Harvey Weinstein’s Italian Accusers Speak Out in New York

The #MeToo movement has had a massive impact on women’s rights in America, but not all of those who exposed it are free yet.

Frank Franklin II/AP

NEW YORK—It is no exaggeration to say that if Asia Argento and Ambra Battilana Gutierrez had not been part of the courageous group of women who exposed Harvey Weinstein, the former movie mogul might still be preying on young women.

Gutierrez is the young woman who wore the NYPD wire to help catch Weinstein trying to manhandle her into his hotel room. “I’m not comfortable,” she was heard pleading when he reprimanded her for making a scene. “I don’t want to do anything I don’t want to do.” Argento was coerced into giving Weinstein a massage when she thought he would be reading a script she wrote—an episode which she says ended with him raping her orally and then essentially holding her hostage with threats and promises for several years.

While they may be heroes in the American #MeToo movement, the women are villains back home in Italy, where the #MeToo movement is often treated with a shrug or considered strictly as something happening somewhere else.

On Thursday, they shared the stage at the ninth annual Women in the World Conference in New York with New Yorker writer Ronan Farrow, who helped break the story that launched the movement, and Italian politician Laura Boldrini, who has suffered unthinkable persecution for her feminist views in Italy.

Women in Italy are not believed, and that stops them from speaking out.
Asia Argento

The purpose of focusing on a country like Italy, where sexual harassment, domestic violence and femicide is rampant, was meant to underscore just how much work is yet to be done before all women are safe from harassment. “Italy is a lens through which to view how far we have to go,” Farrow said. “We can’t be celebratory yet. It is still an incomplete moment.”

Gutierrez is still under a gag order and could not speak about Weinstein directly because of her ongoing legal battle, but she recounted how she had also experienced similar harassment under former Italian prime minister Silvio Berlusconi in Italy. When she was just a high school senior, she had won a beauty pageant and her agent told her she would be meeting one of Italy’s famous star-makers. Instead, she says she was taken to Berlusconi’s basement for a bunga-bunga party with the expectation she would participate in the orgy. She was not being rewarded for her title; instead, she was the reward. After she and a friend decided to escape and later complained about how they were treated, they were vilified and labeled as escorts and prostitutes.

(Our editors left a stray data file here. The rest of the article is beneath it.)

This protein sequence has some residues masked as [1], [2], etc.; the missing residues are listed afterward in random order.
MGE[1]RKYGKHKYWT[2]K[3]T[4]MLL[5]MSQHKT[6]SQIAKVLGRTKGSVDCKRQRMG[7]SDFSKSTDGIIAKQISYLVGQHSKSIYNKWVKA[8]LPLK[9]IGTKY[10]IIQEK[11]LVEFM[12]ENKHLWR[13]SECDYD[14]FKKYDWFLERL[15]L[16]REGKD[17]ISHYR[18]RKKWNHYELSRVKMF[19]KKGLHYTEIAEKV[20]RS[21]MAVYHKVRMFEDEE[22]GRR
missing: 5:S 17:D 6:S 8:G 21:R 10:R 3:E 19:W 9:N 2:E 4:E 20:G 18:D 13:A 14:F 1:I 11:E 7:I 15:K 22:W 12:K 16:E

Argento, too, was vilified in Italy for speaking out in America. Headlines across the country questioned whether she was telling the truth. “Women in Italy are not believed, and that stops them from speaking out,” she said. “There are lots of predators, but the [victims] see me being called a whore, traitor or prostitute for speaking out so they keep quiet.”

Boldrini, who has received hundreds of death and rape threats during her time as speaker of the house, and who Matteo Salvini, the man who might be the next prime minister of Italy, once compared to a blow-up sex doll, explained that the Italian culture has simply allowed the victimization to continue. “There are associations working for women’s rights, but they are not stakeholders, they are not a powerful lobby,” she said. “In public debates in Italy, there are few representatives. The #MeToo movement is seen as a foreign affair. Women are afraid of losing their jobs. There is a strong prejudice against women in our society.”

After the accusations against her for coming out against Weinstein, Argento wanted to leave Italy, but Boldrini convinced her to stay to fight the battle at home. “This misogyny is a malady, an illness that needs to be cured,” she said. “This movement is the most important thing for women since earning the right to vote. And the backlash I received in Italy was just fuel to my fire. There are different predators but we share the same trauma. And it’s not time to celebrate yet.”